Tasty Morsels of Critical Care 039 | Management of raised ICP

3 May

Welcome back to the tasty morsels of critical care podcast.

This is part of Oh’s Manual Chapter 77 on head injury and we covered ICP monitoring before in number 20.

A key principle here is cerebral perfusion pressure or CPP. This is easily calculated at the bedside as MAP-ICP. Of course this is only easy if you actually have an ICP monitor.  The CPP should probably be around 60-70 which assuming your patient is unconscious means that the ICP is probably north of 20mmHg and therefore your MAP should be around the 80-90mmHg range. If you actually have a monitor then you can be much more scientific about your MAP target. A moment’s thought about the complexities and unknowns of cerebral blood flow and perfusion in the acutely head injured patient should hopefully make you realise that targeting a CPP is an incredibly blunt tool for so fine tuned an instrument, but given the lack of anything better and strong recommendations from international guidelines then we better stick to it.

Oh splits TBI into two phases which I find useful as a concept even if I still find it unclear when a patient transitions from one phase to the next.

  1. the early hypo-perfusion phase: after a bump to the noggin there is a rise in pressure from extra axial lesions or oedema that necessitates a bump in your MAP to keep CPP in the right range.
  2. the hyperaemic phase: about a quarter will have this at around day 3-7 and it seems ill defined but it’s suggestive you can lower your MAP targets here a bit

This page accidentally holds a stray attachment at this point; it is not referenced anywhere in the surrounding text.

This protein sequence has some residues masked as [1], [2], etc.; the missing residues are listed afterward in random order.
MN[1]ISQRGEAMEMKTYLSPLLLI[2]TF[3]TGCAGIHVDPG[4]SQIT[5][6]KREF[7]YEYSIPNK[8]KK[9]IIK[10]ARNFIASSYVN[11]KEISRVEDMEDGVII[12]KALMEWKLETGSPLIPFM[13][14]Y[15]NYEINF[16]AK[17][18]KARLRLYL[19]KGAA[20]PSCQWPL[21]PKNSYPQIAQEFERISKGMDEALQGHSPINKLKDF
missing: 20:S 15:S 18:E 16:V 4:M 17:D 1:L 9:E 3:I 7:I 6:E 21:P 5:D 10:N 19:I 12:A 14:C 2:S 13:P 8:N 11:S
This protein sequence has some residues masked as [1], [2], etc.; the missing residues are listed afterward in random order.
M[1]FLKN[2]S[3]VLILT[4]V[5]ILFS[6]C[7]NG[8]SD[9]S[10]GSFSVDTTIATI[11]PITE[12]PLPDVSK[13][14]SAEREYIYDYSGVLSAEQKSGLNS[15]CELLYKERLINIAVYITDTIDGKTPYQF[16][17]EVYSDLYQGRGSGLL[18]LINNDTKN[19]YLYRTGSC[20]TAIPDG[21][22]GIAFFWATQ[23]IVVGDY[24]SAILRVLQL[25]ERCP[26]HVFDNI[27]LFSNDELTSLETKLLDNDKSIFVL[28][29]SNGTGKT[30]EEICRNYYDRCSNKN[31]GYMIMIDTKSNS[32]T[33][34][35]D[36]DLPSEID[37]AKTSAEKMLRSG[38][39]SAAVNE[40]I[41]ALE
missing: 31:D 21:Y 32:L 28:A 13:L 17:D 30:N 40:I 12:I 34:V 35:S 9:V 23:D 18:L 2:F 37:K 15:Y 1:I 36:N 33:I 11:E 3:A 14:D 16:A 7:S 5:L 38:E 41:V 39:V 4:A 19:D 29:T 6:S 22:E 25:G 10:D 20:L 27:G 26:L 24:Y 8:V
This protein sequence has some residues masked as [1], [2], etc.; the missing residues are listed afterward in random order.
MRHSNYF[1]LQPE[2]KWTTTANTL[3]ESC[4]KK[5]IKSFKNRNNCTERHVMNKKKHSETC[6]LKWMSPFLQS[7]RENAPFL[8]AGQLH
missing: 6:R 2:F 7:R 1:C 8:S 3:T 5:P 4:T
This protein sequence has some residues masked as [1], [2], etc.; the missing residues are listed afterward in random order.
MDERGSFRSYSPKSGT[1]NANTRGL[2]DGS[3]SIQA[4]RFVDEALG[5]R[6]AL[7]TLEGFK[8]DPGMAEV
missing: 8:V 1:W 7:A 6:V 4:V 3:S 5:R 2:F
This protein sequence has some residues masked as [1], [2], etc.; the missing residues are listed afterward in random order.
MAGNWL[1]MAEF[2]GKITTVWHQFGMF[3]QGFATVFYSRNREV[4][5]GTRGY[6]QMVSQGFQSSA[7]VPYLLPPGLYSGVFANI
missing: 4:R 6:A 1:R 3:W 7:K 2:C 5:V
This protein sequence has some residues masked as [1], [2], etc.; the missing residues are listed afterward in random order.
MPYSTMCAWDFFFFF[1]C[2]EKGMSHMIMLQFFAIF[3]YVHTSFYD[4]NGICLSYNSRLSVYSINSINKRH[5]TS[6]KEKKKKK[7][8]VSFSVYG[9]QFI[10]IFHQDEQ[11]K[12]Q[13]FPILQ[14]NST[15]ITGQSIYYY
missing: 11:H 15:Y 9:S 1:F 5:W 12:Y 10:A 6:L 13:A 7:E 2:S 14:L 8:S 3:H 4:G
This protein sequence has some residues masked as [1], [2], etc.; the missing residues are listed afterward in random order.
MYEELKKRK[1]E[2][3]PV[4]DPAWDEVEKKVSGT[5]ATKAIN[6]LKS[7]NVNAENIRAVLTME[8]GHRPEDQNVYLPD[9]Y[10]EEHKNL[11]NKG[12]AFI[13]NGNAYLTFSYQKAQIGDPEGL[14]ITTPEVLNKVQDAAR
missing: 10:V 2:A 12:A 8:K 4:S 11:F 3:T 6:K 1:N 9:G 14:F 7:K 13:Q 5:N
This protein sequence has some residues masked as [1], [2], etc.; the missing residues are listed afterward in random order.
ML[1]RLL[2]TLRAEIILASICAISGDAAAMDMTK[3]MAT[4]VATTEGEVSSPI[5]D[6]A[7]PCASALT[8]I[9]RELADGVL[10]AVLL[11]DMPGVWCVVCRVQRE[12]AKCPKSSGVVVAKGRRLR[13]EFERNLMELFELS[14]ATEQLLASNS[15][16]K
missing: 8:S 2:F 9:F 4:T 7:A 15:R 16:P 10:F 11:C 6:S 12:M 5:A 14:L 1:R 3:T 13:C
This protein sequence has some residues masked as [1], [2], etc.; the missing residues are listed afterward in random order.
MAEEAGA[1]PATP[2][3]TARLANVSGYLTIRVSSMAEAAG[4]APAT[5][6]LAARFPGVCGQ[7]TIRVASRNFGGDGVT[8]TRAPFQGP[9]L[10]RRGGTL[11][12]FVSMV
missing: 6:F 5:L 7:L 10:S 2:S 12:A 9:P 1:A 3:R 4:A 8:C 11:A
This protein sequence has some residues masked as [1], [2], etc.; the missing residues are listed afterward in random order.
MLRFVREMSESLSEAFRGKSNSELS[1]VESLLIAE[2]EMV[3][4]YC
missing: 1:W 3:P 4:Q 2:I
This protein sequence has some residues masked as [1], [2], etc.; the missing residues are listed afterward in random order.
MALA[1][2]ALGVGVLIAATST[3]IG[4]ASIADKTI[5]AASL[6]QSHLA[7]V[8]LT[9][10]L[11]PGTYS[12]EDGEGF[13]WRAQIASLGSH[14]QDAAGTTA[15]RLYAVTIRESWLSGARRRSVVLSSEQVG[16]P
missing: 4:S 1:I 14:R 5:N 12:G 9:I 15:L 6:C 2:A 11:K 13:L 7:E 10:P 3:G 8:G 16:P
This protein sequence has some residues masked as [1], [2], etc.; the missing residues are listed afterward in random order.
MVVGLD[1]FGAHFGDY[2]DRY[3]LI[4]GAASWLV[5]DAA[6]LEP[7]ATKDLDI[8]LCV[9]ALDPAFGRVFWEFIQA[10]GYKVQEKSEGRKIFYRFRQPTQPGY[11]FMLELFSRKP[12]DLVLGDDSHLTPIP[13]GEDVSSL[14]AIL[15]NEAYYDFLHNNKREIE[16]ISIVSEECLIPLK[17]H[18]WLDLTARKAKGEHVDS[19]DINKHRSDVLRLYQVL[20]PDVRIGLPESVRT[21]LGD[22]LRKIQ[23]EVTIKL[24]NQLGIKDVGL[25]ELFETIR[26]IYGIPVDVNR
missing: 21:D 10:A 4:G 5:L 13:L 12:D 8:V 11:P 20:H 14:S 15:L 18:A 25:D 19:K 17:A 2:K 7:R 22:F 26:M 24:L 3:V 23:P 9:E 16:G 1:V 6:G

Overall the basic bundle of interventions in the ICU for ICP include:

  • sedation – this is needed for the tube but also it reduces metabolic rate considerably and reduces ICP. There is no clear advantage of one agent over another although the ileus inducing agent thiopentone is useful in refractory settings
  • SUP – this is one of the groups particularly at risk of GI bleeding
  • keeping the head up 30-40 degrees can promote venous drainage and indeed you’ll see ET tubes taped to the cheeks rather than circumferential ties in many neurosurgical units.
  • DVT prophylaxis should be given – the timing of which is a topic in itself and frequently delayed longer than it should be. The phrase used typically is when the appearances on CT are “stable” whatever that means but it probably does include the absence of fresh bleeding at the very least.
  • CO2 should be in the normal range and same goes for oxygenation. Now is not the time for permissive hypercapnoea and so for your patients with head injury and ARDS this can be really challenging

The BTF guidance is the key guideline document that should be referenced and it is well worth a read for any exam candidate and indeed any clinician dealing with TBI. The following summarises some of the headlines.

Decompressive craniectomy

  • a bifrontal cranitoyomy is not recommended to improve neuro outcomes, which is a way of acknowledging the important DECRA trial.